I drove up to Corea yesterday to see a man who lets us paint in his backyard. “Any time,” he assures me, but I won’t do it without checking in first. Last year, he surprised me by being out of town. I learned his neighbors are as fiercely protective as geese.

His mother was the mystery writer Virginia Rich. She pioneered a kind of cozy mystery that features recipes. My friend now lives in his mom’s old writing studio, behind a beautiful old general store.

“It’s untouched Maine!” my monitor, Jennifer Johnson exclaimed when we arrived. It’s not much more than a fleet of fishing boats surrounded by old houses and wharves. An old slip next to the store remains from the Down East schooner days, when fish left from these docks and sundries from Boston arrived.

Photo courtesy of Jennifer Johnson.
An artist was working along the road near Schoodic Institute. I only knew three of my students, so decided to take a chance. “Are you here for my workshop?” I asked. Turns out she wasn’t; she is a painter from Massachusetts named Victoria Templeton, and she was working on a lovely gouache.
We have the luxury of fine weather ahead. I saw no need to rush into a nocturne before we’d had at least one class. Many of my students had traveled long distances to get here. They were glad to call it an early night after dinner.
Jennifer and I tucked them in and headed out to reconnoiter. It’s always possible that the park service might have an area closed for restoration or construction. It was no trouble; there was a glorious sunset and an equally beautiful moonrise.
Photo courtesy of Jennifer Johnson.
I normally do this earlier in the day, but I was delayed. I’d invited one of my workshop students to come to church with me in Rockport. She enthusiastically accepted. It was then that I remembered that I’d signed up to be baptized. “That might be weird,” I thought.
I was baptized as a young woman in the Anglo-Catholic tradition. This means having Holy Water sprinkled over your head with a liturgical implement called an aspergillum. As I’ve gotten older, I’ve started to think this wasn’t what the Bible had in mind. I’m not implying that any other person’s baptism isn’t valid. I believe that the Holy Spirit directs us in these matters.
By the time I’d changed my clothes and thrown Jennifer’s stuff into my trusty Prius, it was 1:30 PM. That cut it a little fine.
Apple Tree Swing, by Carol L. Douglas, courtesy Kelpie Gallery.
Even that wasn’t the beginning of my day. Before church, I drove to South Thomaston to deliver Apple Tree Swing to the Kelpie Gallery. What a difference a frame makes! This one was built from chops from Omega Moulding; it was wicked expensive and worth every penny.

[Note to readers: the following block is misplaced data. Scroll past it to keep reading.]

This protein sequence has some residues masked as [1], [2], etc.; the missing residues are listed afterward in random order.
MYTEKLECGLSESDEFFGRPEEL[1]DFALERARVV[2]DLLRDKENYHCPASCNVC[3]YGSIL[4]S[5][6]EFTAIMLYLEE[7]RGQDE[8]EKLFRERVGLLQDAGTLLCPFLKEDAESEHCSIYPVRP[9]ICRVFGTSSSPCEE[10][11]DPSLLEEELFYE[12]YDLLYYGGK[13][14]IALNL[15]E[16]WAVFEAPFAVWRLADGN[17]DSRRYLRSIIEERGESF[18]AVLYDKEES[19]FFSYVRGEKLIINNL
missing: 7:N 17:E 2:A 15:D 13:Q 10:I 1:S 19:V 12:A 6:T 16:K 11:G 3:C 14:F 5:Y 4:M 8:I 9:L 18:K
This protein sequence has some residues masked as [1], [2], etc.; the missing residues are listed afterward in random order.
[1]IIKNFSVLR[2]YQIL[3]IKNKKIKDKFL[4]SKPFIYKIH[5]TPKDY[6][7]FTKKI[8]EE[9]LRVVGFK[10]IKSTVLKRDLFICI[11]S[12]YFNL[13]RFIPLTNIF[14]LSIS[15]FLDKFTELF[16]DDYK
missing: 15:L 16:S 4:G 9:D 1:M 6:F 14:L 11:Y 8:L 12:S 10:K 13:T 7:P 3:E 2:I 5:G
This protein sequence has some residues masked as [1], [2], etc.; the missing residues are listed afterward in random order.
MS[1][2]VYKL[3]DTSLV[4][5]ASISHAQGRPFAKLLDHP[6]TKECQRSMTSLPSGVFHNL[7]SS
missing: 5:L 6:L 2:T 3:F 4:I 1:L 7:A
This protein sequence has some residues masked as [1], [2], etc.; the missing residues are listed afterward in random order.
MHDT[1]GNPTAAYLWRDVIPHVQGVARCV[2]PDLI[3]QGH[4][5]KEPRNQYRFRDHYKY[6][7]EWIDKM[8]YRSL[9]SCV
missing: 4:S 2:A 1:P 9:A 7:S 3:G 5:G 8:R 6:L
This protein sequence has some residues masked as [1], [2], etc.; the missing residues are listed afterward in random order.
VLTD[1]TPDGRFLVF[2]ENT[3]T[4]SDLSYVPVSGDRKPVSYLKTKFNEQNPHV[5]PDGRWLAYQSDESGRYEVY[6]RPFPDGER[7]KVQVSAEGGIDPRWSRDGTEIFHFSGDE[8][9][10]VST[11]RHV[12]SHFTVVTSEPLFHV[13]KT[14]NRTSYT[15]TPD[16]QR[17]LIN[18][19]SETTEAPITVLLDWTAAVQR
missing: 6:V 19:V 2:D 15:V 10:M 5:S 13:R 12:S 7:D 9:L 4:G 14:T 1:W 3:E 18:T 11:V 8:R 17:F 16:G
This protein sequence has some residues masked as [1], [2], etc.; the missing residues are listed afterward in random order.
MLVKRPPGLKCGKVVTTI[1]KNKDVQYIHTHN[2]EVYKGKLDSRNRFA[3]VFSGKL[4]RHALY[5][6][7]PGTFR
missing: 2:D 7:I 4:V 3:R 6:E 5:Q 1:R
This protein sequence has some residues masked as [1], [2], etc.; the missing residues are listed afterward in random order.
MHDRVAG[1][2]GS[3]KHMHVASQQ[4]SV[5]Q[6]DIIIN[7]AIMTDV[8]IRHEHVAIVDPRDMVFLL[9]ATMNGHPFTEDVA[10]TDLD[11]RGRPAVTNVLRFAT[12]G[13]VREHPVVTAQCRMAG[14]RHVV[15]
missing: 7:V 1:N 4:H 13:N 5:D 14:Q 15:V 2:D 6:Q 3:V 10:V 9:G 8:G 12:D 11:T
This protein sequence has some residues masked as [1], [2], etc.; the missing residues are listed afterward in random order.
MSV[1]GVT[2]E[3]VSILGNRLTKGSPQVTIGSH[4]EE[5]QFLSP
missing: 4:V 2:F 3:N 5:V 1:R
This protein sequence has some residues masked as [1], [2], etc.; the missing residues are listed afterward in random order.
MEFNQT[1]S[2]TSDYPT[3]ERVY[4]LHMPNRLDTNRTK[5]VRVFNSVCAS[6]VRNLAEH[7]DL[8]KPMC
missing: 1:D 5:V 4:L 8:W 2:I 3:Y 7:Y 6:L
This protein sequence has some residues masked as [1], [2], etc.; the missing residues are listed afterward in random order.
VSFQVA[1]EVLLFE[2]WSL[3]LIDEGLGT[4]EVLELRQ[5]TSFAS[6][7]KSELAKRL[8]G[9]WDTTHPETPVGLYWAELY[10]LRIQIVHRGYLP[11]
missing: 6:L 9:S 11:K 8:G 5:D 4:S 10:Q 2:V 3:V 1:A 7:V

Of course, I was there long before the gallery opened for the day. What do gallerists do when they’re not talking art? They weed the crabgrass out from around their signs. Art—like every other career path—has its moments of glamour and its moments of hard slog.

Niggling

The things that fizz at the corners of our consciousness are distracting. That’s why I share them with you.

Historic Fort Point, by Carol L. Douglas, painted for Wet Paint on the Weskeag.

Earlier this week, I pondered why artists embrace so much hard work for so little return. This question has niggled at me. As I was careening up the twisting streets of Boothbay Harbor to this week’s destination, I decided that artists are like movie starlets. We need to be at the soda fountain if we’re going to be discovered.

I know one actual starlet, Keren Coghill. As far as I can see, Keren doesn’t spend much time sitting, at the soda fountain or anywhere else. She’s either working, working out or answering audition calls. That’s of course true of successful visual artists as well.
There are no guarantees. We apply to shows or galleries that ought to be slam-dunks, but are rejected. Others are impossibly beyond our reach; inexplicably, they accept us. This isn’t fate. It’s a numbers game. The more places you apply, the more you’ll be accepted. The more shows you do, the more you’ll be seen. The more you’re seen, the more people will buy your work.
Rachel Carson sunset, by Carol L. Douglas, painted for Ocean Park Plein Air.
My relationship with the Kelpie Gallery started with an event I decided to do at the last minute, Wet Paint on the Weskeag. I had 48 hours between the end of my Sea & Sky workshopand a flight to Scotland. Why not plug one more event into that already absurd schedule? Tired and with no expectation of success, I painted well and won the Juror’s Choice Award.
The Kelpie Galleryis holding an artist reception tonight for Summertide at The Kelpie, from 5-7 PM. If you haven’t visited this gallery, it’s a treasure. Owner Susan Baineskeeps her stable of artists to a manageable number. The space is light, airy, and well-utilized. It’s at 81 Elm Street in South Thomaston, just down the road from the Owls Head Transportation Museum. Since I’m now one of Sue’s artists, I’ll be there.
Jonathan Submarining, by Carol L. Douglas, painted for Castine Plein Air.
Until then, I’ll be in my studio, trying to figure out if a painting is finished. Some artists love these last brush strokes; I do not. An engineer friend once told me that in most projects, 90% of the effort goes into 10% of the results.
Or, as Tom Cargill of Bell Labs said, “The first 90 percent of the code accounts for the first 90 percent of the development time. The remaining 10 percent of the code accounts for the other 90 percent of the development time.”
I generally like to buy self-help books and put them on my shelf unread, the idea being that I’ll get the message through my credit card statement. It’s better when someone else reads them and tells me the precis.
Boston Post Road Bridge, Mamaroneck, by Carol L. Douglas, painted for Rye Painters on Location.
Bobbi Heath is reading Growing Gills by Jessica Abel. She posits that undone creative ideas are corrosive. They sit in the back of your mind and niggle at you, making you anxious and unproductive.
That is what I think about undone housework and unpaid bills. Are unfinished paintings the same? My studio is full of them. Like most artists, I find finishing work to be the hardest part of painting.
I used to be a font of crackpot ideas, but I’ve noticed that the harder I work, the less I experience off-task mental fizzing. That’s partly because my brain isn’t bored. It’s partly because working at set times trains our minds to concentrate. Whatever the mechanism, it’s a blessed relief.